By the year 1902, large scale production of automobiles had already taken off in the Oldsmobile factory in the USA. The production-line manufacturing of vehicles for the masses introduced by Ransom Olds greatly inspired the American inventor, Henry Ford. From 1914 onwards, Ford revolutionized the manufacturing process of automobiles. His innovative methods led to an increase in production by seven to one and used less manpower. Such was the speed of production that the painting phase created a bottleneck in the production line. As a counter measure, it was decided only one colour which dries fast enough would be used. The colour was Japan black. Interestingly, between 1914 and 1926 all Ford vehicles were black and Ford famously remarked “People can have it (Ford car) in any colour as long as it’s black”. The swift drying Duco lacquer was developed in 1926 and only then Ford cars started offering a choice of colours!

The Model T-Ford

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Ford began spreading its wings worldwide with Ford France and Ford Britain in 1911, Ford Denmark (1923) and Ford Germany (1925) being formed. Citroen was a European manufacturer who started following the Ford manufacturing model and met with considerable success. Soon, automotive manufacturers were compelled to either have assembly lines or face the risk of disappearing. In fact, 250 companies did go broke by 1930, since they failed to change with the automotive manufacturing trends.

In 1884, British engineer Henry Royce made his first car. He met Charles Rolls in Manchester and soon, they rolled out their first model - Rolls Royce 10 HP (1904). For over a century till this very day, the company is widely regarded as the maker of the finest automobiles in the world.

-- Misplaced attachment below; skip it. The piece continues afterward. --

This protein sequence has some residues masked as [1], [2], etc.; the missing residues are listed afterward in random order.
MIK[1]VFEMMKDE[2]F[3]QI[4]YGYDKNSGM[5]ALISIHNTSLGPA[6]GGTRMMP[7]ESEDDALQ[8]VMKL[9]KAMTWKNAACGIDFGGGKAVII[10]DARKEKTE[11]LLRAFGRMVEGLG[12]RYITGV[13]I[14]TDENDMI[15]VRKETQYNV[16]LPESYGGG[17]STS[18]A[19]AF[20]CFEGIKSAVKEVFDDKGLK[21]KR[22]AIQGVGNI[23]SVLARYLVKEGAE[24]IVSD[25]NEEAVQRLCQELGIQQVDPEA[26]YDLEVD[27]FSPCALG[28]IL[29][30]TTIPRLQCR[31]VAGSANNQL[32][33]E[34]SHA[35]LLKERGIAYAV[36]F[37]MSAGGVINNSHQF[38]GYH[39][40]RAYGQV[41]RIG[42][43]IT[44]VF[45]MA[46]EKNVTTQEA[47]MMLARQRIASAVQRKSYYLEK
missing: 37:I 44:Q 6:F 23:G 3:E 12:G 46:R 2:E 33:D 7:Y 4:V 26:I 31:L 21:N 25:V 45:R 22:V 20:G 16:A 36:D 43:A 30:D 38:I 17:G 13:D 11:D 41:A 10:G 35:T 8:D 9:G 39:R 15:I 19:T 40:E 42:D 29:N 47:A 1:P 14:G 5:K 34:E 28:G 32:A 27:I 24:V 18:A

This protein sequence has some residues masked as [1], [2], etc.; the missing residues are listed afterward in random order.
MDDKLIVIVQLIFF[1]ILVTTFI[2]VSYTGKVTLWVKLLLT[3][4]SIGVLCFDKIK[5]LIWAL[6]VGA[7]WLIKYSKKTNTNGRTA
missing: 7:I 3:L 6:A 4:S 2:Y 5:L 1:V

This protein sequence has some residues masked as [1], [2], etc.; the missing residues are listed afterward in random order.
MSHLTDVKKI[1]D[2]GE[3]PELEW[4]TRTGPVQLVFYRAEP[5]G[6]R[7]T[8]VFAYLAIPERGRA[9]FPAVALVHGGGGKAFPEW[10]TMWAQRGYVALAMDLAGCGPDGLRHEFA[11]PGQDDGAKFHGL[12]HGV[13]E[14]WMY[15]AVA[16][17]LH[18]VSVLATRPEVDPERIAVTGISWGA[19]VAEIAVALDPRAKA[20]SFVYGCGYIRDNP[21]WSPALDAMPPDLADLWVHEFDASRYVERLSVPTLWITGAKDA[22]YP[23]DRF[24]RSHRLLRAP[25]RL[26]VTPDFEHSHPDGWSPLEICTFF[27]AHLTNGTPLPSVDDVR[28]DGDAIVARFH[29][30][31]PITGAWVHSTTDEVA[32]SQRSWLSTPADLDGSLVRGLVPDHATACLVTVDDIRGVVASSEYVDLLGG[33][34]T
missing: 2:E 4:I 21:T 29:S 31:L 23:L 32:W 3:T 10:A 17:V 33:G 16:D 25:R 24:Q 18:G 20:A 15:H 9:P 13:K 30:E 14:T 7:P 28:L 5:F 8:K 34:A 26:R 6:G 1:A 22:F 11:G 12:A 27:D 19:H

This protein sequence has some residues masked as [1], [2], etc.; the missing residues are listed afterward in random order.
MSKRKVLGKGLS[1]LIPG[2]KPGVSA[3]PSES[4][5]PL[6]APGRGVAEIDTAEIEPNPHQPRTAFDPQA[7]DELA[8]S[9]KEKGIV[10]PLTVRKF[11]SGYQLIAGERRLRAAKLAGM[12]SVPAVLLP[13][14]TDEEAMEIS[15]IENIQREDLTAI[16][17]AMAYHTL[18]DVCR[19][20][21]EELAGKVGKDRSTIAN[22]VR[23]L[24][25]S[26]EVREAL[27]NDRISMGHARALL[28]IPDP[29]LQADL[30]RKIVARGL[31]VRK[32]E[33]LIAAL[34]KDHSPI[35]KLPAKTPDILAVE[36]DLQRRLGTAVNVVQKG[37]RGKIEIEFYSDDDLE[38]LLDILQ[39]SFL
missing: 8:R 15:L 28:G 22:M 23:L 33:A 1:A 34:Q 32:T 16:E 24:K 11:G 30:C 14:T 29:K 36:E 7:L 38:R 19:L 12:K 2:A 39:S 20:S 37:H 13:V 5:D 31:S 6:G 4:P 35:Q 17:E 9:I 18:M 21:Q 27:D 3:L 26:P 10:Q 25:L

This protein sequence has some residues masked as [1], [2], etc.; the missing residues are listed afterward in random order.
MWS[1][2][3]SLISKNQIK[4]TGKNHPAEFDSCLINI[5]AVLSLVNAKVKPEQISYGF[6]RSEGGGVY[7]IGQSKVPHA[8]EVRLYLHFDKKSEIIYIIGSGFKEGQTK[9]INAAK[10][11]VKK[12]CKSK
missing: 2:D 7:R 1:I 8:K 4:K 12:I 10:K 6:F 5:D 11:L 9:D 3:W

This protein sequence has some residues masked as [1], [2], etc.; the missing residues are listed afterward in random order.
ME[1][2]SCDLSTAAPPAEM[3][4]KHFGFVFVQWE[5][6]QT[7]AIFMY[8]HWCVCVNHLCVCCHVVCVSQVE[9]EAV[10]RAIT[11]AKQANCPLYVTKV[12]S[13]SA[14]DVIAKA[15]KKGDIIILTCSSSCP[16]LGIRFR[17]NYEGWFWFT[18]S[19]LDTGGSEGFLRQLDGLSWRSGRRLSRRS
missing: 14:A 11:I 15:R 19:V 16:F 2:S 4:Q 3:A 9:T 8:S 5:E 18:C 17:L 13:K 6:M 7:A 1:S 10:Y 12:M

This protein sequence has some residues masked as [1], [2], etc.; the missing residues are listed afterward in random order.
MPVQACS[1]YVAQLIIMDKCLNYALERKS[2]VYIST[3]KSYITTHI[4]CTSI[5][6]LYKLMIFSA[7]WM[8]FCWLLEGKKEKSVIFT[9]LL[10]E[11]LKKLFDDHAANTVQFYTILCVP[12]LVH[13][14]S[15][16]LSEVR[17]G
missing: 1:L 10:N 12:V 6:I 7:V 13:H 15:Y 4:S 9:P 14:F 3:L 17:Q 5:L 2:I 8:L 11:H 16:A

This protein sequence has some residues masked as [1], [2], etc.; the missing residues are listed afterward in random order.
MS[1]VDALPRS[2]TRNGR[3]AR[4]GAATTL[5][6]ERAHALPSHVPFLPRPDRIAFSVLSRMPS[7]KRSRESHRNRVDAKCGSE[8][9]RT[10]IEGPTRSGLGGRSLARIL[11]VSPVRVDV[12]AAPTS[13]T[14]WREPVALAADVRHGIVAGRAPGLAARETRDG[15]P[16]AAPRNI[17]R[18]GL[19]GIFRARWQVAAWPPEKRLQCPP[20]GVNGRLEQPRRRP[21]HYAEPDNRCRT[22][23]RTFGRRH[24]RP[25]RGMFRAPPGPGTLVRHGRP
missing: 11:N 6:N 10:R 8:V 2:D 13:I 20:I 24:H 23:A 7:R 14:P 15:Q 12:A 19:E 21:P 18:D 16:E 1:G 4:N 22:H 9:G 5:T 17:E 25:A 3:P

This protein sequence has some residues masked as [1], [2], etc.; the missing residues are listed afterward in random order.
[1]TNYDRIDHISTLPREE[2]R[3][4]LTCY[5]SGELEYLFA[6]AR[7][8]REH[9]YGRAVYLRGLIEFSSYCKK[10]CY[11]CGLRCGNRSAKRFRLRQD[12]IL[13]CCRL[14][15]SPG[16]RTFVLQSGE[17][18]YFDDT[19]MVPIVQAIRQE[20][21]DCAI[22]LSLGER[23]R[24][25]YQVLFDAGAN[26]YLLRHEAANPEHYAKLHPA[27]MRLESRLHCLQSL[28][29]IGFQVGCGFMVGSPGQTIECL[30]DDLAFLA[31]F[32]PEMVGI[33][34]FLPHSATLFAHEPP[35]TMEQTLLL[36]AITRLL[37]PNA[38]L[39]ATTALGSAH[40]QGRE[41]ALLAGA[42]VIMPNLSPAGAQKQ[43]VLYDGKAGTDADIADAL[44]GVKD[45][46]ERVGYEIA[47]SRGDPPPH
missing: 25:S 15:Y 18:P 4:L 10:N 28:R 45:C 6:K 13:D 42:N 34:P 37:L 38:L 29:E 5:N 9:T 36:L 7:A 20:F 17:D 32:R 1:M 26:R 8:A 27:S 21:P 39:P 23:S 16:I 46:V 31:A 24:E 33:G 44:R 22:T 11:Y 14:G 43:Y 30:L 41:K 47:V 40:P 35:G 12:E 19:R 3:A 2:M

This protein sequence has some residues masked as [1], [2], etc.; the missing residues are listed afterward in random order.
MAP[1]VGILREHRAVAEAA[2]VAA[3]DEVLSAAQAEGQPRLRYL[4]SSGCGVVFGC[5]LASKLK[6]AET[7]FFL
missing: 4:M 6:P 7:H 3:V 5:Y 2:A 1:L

Cream of the Crop - The Rolls Royce 10 HP

The earlier part of 20th century also witnessed a host of developments in automotive technology. Some of the major developments were Charles Kettering’s electric ignition and the electric self-starter made for the Cadillac Motor Company in 1910-1911, the independent suspension and four-wheel brakes. From 1930 onwards, rapid changes were taking place in the automotive world and companies started collaborating with each other to keep up with the growing demand for automobiles. Many manufactures shared parts with one another as it lowered production costs for each price range. Cadillac began using cheaper mechanical parts made by Oldsmobile in the 1930s and in the 1950’s, Chevrolet shared parts like vehicle hood, doors, roof, and windows with Pontiac.

Cadillac Model 30 (1910)

The modern era has seen automobiles with better fuel efficiency and engine output. The modern vehicles are also concerned with ergonomics and computer aided car designs has offered motorists excellent safety features such as air bags and a variety of aerodynamic designs. Presently, ordinary passenger cars come fitted with powerful engines which are good enough to match the sports-car engines of the 1970’s. The performance graph of the automobile therefore is ever on an upward swing and will continue to do so in the future.